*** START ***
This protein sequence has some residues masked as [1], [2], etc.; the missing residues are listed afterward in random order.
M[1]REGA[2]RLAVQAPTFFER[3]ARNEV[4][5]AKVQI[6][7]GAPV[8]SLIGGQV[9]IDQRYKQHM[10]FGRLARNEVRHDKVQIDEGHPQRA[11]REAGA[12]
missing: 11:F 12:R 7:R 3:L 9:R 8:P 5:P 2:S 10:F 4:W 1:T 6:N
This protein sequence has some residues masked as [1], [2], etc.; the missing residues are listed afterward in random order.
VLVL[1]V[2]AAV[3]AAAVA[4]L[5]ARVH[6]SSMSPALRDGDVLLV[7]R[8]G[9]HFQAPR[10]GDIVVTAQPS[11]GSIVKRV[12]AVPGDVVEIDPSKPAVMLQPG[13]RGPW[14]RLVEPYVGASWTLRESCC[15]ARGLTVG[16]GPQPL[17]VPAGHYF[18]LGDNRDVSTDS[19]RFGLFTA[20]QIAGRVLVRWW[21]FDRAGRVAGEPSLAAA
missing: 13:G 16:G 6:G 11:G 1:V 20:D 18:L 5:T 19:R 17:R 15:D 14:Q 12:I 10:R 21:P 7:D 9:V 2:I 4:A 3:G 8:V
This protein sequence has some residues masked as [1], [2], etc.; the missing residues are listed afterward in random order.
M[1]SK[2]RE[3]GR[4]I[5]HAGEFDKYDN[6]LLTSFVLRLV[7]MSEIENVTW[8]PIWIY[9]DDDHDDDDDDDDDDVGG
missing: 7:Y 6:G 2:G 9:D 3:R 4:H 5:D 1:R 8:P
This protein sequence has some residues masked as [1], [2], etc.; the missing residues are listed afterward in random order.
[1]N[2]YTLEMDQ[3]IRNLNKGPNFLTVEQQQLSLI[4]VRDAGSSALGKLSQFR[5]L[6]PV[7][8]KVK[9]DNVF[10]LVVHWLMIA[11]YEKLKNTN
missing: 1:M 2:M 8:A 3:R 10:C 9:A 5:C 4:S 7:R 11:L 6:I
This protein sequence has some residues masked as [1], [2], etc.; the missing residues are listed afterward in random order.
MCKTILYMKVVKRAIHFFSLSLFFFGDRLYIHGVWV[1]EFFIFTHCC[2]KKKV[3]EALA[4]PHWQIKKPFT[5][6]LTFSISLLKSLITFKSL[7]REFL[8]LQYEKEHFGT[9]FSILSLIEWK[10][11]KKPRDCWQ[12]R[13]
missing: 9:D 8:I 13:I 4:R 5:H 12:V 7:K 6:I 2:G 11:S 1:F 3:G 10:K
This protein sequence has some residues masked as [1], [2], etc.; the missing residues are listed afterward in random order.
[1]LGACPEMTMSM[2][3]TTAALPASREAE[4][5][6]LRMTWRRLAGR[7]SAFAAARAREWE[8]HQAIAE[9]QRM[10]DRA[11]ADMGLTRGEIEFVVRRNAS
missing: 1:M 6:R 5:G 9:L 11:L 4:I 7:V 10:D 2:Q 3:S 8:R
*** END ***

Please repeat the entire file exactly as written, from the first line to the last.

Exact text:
This protein sequence has some residues masked as [1], [2], etc.; the missing residues are listed afterward in random order.
M[1]REGA[2]RLAVQAPTFFER[3]ARNEV[4][5]AKVQI[6][7]GAPV[8]SLIGGQV[9]IDQRYKQHM[10]FGRLARNEVRHDKVQIDEGHPQRA[11]REAGA[12]
missing: 11:F 12:R 7:R 3:L 9:R 8:P 5:P 2:S 10:F 4:W 1:T 6:N
This protein sequence has some residues masked as [1], [2], etc.; the missing residues are listed afterward in random order.
VLVL[1]V[2]AAV[3]AAAVA[4]L[5]ARVH[6]SSMSPALRDGDVLLV[7]R[8]G[9]HFQAPR[10]GDIVVTAQPS[11]GSIVKRV[12]AVPGDVVEIDPSKPAVMLQPG[13]RGPW[14]RLVEPYVGASWTLRESCC[15]ARGLTVG[16]GPQPL[17]VPAGHYF[18]LGDNRDVSTDS[19]RFGLFTA[20]QIAGRVLVRWW[21]FDRAGRVAGEPSLAAA
missing: 13:G 16:G 6:G 11:G 1:V 20:D 18:L 5:T 19:R 17:R 15:D 14:Q 12:I 10:R 21:P 7:D 9:V 2:I 4:A 3:G 8:V
This protein sequence has some residues masked as [1], [2], etc.; the missing residues are listed afterward in random order.
M[1]SK[2]RE[3]GR[4]I[5]HAGEFDKYDN[6]LLTSFVLRLV[7]MSEIENVTW[8]PIWIY[9]DDDHDDDDDDDDDDVGG
missing: 7:Y 6:G 2:G 9:D 3:R 4:H 5:D 1:R 8:P
This protein sequence has some residues masked as [1], [2], etc.; the missing residues are listed afterward in random order.
[1]N[2]YTLEMDQ[3]IRNLNKGPNFLTVEQQQLSLI[4]VRDAGSSALGKLSQFR[5]L[6]PV[7][8]KVK[9]DNVF[10]LVVHWLMIA[11]YEKLKNTN
missing: 1:M 2:M 8:A 3:R 10:C 9:A 5:C 4:S 7:R 11:L 6:I
This protein sequence has some residues masked as [1], [2], etc.; the missing residues are listed afterward in random order.
MCKTILYMKVVKRAIHFFSLSLFFFGDRLYIHGVWV[1]EFFIFTHCC[2]KKKV[3]EALA[4]PHWQIKKPFT[5][6]LTFSISLLKSLITFKSL[7]REFL[8]LQYEKEHFGT[9]FSILSLIEWK[10][11]KKPRDCWQ[12]R[13]
missing: 9:D 8:I 13:I 4:R 5:H 12:V 7:K 6:I 2:G 11:S 1:F 3:G 10:K
This protein sequence has some residues masked as [1], [2], etc.; the missing residues are listed afterward in random order.
[1]LGACPEMTMSM[2][3]TTAALPASREAE[4][5][6]LRMTWRRLAGR[7]SAFAAARAREWE[8]HQAIAE[9]QRM[10]DRA[11]ADMGLTRGEIEFVVRRNAS
missing: 1:M 6:R 5:G 9:L 11:L 4:I 7:V 10:D 2:Q 3:S 8:R